Black Girl in Plaid

By Jalauna Phillips

I had the best elementary school experience. 

I went to a predominantly Black and Hispanic school that had teachers from various Hispanic countries. The countries ranged from Mexico all the way to Spain. Our teachers talked to us in Spanish, a few of our classes were in Spanish and we were immersed in Hispanic culture. 

Growing up in a Black Baptist church, and coming from a Black family, I knew what being Black meant at an early age. Black History months were always celebrated, Kente cloth could always be found in my home and Sunday dinner always consisted of collard greens, mac n’ cheese and cornbread. 

I am blackity black Black. (even though I haven't seen the original Color Purple..or the new one)

So you can imagine the cultural shock that I found myself in when I enrolled in a predominantly white, Christian high school. 

The main reason why I wanted to go was because I fell in love with the cheerleading team one day at my brother's basketball game. They seemed like the typical high school cheer team but that's all I had wanted. I am a “Bring It On” junkie! Having the competitive cheer experience, I was ready to transition from the blue mat to the sidelines. 

I had no idea what to expect. All I knew was that I was coming in as my brother's little sister and that I was a good cheerleader. No one prepared me for the warzone I was about to enter.

Luckily, I knew one other black girl in the freshman class. Unfortunately, she wasn't returning for high school. So at the freshman picnic I had to meet all of her friends and make them my friends, which I thought I was doing a great job at until one of the girls kicked me in the ass. She said there was a “spider” on it… I will never know the truth because she forgot that it even happened. 

That night, I went home to my parents and told them what happened. They immediately contacted the principal. He apologized and assured us that it wouldn't be a problem. He was right, that girl who kicked me is now one of my closest friends, Alyssa (I luv u girl). It is important to note that she is mixed - Black and Armenian.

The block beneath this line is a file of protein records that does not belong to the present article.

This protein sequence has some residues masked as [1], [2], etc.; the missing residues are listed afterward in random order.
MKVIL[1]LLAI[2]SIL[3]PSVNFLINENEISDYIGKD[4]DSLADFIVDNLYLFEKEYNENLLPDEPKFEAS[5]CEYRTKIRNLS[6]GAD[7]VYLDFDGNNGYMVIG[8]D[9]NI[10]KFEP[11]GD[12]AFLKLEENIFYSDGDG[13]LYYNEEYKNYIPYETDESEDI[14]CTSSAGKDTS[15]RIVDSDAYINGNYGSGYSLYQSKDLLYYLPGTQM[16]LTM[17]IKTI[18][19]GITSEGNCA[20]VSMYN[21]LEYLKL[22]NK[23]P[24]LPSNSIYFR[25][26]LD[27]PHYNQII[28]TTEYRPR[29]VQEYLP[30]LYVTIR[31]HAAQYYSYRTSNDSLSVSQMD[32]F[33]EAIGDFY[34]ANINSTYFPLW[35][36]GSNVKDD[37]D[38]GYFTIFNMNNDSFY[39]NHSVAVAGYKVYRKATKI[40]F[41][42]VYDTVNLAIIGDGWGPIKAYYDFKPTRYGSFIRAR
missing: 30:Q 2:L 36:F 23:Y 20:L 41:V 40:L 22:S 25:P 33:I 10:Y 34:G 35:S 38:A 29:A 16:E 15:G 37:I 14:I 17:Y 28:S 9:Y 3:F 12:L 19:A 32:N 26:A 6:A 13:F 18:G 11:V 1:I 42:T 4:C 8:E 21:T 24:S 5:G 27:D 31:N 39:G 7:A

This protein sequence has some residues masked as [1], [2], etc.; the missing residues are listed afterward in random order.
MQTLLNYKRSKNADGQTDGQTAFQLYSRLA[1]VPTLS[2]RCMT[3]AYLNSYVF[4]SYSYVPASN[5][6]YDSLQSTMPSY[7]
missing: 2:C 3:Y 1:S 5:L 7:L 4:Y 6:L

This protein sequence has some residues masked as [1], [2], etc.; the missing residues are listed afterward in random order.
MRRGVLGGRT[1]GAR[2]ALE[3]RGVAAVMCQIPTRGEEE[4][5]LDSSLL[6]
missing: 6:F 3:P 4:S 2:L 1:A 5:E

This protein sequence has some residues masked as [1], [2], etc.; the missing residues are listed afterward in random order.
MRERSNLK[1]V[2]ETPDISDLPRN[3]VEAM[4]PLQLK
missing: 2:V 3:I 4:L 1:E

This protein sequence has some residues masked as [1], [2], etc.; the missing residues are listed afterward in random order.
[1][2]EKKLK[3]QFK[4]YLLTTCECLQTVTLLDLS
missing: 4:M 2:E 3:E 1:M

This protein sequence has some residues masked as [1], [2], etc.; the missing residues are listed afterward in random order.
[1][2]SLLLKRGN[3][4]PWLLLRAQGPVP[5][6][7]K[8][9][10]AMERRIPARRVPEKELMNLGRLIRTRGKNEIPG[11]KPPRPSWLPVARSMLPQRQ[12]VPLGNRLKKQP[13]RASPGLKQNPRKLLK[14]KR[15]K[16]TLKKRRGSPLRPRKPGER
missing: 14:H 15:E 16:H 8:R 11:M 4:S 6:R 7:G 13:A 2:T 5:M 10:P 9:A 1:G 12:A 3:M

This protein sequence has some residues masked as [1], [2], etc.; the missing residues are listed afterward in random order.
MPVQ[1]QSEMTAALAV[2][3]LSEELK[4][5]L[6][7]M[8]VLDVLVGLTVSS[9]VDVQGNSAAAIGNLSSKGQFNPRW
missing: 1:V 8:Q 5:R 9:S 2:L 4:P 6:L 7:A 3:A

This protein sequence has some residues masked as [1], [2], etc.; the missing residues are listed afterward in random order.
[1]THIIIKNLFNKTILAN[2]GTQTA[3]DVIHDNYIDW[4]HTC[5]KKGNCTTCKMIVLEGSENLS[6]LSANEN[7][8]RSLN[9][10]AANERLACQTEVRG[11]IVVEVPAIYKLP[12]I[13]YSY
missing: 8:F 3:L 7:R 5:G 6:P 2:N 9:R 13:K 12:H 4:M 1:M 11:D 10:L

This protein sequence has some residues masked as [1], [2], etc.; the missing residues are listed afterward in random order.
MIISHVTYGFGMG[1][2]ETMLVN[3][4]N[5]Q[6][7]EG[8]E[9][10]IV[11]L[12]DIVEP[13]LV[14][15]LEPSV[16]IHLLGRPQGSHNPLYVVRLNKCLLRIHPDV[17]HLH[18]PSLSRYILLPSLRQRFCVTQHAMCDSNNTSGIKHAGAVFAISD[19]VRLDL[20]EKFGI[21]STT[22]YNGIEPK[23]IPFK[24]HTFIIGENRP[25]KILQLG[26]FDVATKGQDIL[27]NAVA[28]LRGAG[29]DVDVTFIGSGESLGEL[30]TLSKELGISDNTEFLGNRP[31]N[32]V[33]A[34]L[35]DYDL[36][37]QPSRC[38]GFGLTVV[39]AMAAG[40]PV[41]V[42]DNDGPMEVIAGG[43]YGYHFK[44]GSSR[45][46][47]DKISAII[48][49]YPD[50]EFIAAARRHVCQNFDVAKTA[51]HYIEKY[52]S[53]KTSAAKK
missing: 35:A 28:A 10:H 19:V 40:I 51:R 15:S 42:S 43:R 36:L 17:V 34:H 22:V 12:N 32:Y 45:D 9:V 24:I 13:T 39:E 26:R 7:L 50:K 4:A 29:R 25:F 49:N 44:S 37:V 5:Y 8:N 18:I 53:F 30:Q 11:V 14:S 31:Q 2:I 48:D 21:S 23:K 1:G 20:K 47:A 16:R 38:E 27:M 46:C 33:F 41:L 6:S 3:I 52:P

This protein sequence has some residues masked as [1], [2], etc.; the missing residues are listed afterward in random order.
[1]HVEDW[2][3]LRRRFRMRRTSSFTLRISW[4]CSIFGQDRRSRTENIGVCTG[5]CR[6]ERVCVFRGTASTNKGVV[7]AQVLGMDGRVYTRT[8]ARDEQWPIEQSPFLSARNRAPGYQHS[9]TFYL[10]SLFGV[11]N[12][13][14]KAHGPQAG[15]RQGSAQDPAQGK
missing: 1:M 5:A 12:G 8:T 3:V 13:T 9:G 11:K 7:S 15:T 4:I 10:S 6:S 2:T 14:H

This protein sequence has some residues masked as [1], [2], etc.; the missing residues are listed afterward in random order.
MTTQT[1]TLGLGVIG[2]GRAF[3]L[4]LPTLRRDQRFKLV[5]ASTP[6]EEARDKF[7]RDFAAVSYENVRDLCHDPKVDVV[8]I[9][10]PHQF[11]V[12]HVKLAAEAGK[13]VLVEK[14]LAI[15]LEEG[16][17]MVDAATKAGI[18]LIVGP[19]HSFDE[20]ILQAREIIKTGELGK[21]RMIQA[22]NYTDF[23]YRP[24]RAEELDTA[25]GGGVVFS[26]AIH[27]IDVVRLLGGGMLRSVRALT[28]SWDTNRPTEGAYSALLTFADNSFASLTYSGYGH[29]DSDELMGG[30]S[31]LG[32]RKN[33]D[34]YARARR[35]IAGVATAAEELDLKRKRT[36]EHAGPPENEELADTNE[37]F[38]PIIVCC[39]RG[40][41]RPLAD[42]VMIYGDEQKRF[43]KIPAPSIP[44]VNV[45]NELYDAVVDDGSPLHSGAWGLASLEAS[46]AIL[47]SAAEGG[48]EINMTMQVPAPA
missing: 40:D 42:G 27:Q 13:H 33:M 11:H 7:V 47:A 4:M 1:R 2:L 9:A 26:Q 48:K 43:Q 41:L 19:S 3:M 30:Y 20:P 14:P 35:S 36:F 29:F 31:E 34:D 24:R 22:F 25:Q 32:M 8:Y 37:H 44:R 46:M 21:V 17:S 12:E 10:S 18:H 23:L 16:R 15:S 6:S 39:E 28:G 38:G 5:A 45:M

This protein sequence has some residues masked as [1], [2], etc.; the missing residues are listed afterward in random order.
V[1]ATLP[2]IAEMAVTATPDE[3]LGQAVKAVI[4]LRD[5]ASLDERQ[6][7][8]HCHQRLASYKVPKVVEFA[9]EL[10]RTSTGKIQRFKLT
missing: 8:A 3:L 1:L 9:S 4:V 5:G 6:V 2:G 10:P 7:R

After that whole ordeal, I was a little nervous about hanging out with that group again but it consisted of the only other two black girls in the freshman class. 

So, on the first day of school, I found myself hanging out with the theater/band kids that I knew through also being in the orchestra (I've played the violin since I was in 4th grade). 

My cheerleading teammates pretended like I didn’t exist. They were nice but they were not friendly. That actually went for most of the people at the school. They were cordial but they weren't going out of their way to make me feel welcomed. 

Then, of course, the first book we read that year was Huckleberry Finn. Yeah, the book that drops the hard r n-word every other sentence. But don't fret, my teacher ensured that it was a world we would not repeat.. (at least out loud). 

While discussing race, my teacher randomly broke out and asked in front of the entire class, “JALAUNA, DID YOU ASK TO BE BLACK?”, then asked one of my white classmates (remember I'm 1 of 3 black girls in the freshman class), “DID YOU ASK TO BE WHITE?”.. I understood what she was trying to say but it was just too much for the first week of school. After that class, she made me stay back and asked if what she was saying, as if I was the CEO of race talk at 15, was okay. I shyly said yes and then bolted out of the room. 

Because I was my awesome brother's little sister and because I was a good ass cheerleader, word about me got around. I thought I was safe. 

Little did I realize, Black skin is never safe. 

I realized that I wasn’t safe on July 13th, 2015 when Sandra Bland was found dead in her jail cell three days after being arrested at a traffic stop. I remember exactly where I was when Trayvon Martin was murdered and I remember the gut wrenching ache I had when I heard about Eric Garner. These murders of innocent Black lives sparked a rage in me that has only increased in temperature and intensity.

Shortly after this flame ignited, Trump announced that he was running for president. This completely changed the way I viewed my peers. I knew they were white but I didn't know they were republican, suburban, range rovin, KKK white. 

They brought Trump signs to chapel and waved them in people's faces, wore “deplorable lives matter '' shirts and vocally critiqued the Black Lives Matter movement. I was in hell. 

You may be wondering why I didn't just leave and go to another school. Remember, this was a Christian high school, so I wholeheartedly believed that God had me there for a reason. I was a child. My parents gave me the opportunity to leave but I insisted that I fulfill God's will with me staying at the school. 

God himself did not prepare me for the evil that lingered in the halls. 

 I’ve told this story several times but one fine evening, while I’m doing my homework, one of my friends asked me if I had checked the After School app.